Al Batt: It was a downhill car drive to everywhere
Published 9:03 am Wednesday, March 15, 2017
Al Batt’s columns appear every Wednesday and Sunday.
My car was headed downhill.
It was a 1957 Ford Fairlane. Nothing in it worked with any regularity other than the AM radio. I listened to WDGY, 1130 on the dial. It was known fondly as WeeGee by sharp cats like me. It played Top 40 music, 50,000 watts of pulsating rock and roll emanating at high decibels from the Twin Cities.
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It had disc jockeys like Jim Dandy, Johnny Canton, Johnny Dollar and Scott Burton. Gene Leader was another DJ on WDGY. I read that he became famous as Mean Gene Okerlund, a pro wrestling announcer. He was the best man at the Iron Sheik’s wedding. That’s the kind of people I listened to with my youthful ears.
My car, with more rust than miles, was headed downhill. Why? Because I’d spent much of the night putting truck coil springs in the rear end of the car. Coil springs are used in car suspension systems to cushion and absorb the shocks and bumps of the road. The truck springs, which I traded my spare tire for, lifted the back end of the car. They were bigger and stronger than the ones that had been on the car.
I wanted the car to think that it was going downhill. It had little success going uphill, but it was a whiz going downhill. Plus, I thought chicks would dig a car that looked that way.
I had chores to do on the farm, so by the time I slapped those springs into my car, I was running out of time. It was a school night. I had a narrow area of expertise and installing coil springs wasn’t a part of it. I didn’t have time to install the springs properly, so I wired them in. I figured that would allow me to drive to school and back the next day and then do a proper job of fastening them after chores.
The next morning, I milked the cows, got slicked up, ate breakfast and jumped into my chariot. I drove downhill all the way to school, both hands on the wheel (at 10 and 2) and my shoulders rared back.
Things went well until I drove over some rough railroad tracks. The back of my car bounced like it had never bounced before. The coil springs jumped for safety and the body of the car came down hard upon the rear tires that hadn’t seen tread for years. The result was a broken car and a flat tire. I could have changed the tire quickly and been on my way had I not traded my spare tire for the coil springs.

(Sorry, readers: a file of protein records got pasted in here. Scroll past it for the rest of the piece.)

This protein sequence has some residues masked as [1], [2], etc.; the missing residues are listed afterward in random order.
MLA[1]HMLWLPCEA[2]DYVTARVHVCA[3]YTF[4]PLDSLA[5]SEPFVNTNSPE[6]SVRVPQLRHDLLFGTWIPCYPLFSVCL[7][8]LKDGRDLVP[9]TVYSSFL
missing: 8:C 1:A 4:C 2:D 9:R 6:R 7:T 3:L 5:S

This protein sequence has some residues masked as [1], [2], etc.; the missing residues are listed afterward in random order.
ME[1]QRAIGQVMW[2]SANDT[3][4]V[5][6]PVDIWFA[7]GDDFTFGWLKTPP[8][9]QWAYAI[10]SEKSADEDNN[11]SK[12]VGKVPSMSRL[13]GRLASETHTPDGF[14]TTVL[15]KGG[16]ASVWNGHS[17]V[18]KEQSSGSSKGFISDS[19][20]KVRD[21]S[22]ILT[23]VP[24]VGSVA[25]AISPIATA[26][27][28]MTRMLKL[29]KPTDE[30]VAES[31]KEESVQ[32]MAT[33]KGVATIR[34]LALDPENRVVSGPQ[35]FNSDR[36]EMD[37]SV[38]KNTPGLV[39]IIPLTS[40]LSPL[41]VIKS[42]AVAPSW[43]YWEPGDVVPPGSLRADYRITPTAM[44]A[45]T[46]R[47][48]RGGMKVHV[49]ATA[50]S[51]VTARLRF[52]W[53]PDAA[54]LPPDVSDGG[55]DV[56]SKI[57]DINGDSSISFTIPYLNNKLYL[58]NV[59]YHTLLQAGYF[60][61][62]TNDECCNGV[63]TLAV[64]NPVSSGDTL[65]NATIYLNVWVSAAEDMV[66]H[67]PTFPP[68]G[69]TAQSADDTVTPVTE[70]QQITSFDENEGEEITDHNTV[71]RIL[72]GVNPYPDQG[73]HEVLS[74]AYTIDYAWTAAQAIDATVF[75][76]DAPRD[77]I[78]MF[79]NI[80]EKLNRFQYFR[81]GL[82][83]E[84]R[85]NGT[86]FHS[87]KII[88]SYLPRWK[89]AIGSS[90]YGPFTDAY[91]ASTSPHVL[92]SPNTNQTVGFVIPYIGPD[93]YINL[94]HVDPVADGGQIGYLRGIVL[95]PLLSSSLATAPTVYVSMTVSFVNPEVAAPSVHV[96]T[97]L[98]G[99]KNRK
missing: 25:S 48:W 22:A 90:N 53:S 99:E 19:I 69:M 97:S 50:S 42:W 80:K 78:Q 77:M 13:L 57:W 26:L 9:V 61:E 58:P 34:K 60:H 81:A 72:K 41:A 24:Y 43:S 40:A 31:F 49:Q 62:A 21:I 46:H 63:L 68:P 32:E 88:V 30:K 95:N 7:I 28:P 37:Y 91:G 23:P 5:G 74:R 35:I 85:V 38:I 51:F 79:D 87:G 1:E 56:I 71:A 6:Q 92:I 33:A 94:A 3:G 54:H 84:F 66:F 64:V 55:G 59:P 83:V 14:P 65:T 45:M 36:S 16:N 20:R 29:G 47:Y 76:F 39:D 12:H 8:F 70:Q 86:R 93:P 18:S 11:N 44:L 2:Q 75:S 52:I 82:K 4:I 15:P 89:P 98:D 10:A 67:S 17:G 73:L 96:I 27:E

I maneuvered the disabled vehicle out of harm’s way, but was late for school. Because of my tardiness, I was sent to see Mr. Kraupa, our school’s principal. I remember how to spell “principal” because it has “pal” in it, but Mr. Kraupa wasn’t a pal to the tardy. He allowed me to go to class, but I needed to bring a signed and notarized excuse slip tomorrow. He threw the “notarized” part in as comic relief.
I asked my mother to sign it and she was about to when my father walked by. He forbade my mother to affix her signature and said that he wouldn’t sign anything declaring that his son was an idiot, even if it were true.
I begged. Dad relented, saying that if Mr. Kraupa sent him a note saying that my father should sign the excuse slip, he would.
That wasn’t going to happen. Mr. Kraupa knew I was an idiot. He had access to my permanent records.
Mr. Kraupa sentenced me to help the lunch ladies prepare delectable meals for unappreciative pupils participating in the school’s lunch program.
It’s a difficult job preparing food for the mopey masses. The lunch ladies worked hard at their jobs. Other than peas porridge in the pot nine days old, I loved tater tot hotdish, beanie weenies (baked beans and sliced hot dogs) and hamburger gravy on mashed potatoes. It was a good day whenever one of those plopped onto my tray.
Spinach was on the menu on one of those days that I slaved in the kitchen. The spinach was a color of green seen nowhere in nature and it came in a can large enough to have fed a school 10 times our size. That’s because only one of our students ate the stuff. That was a kid who had lost his taste buds in a tornado.
Today, I eat spinach, but I won’t touch coil springs.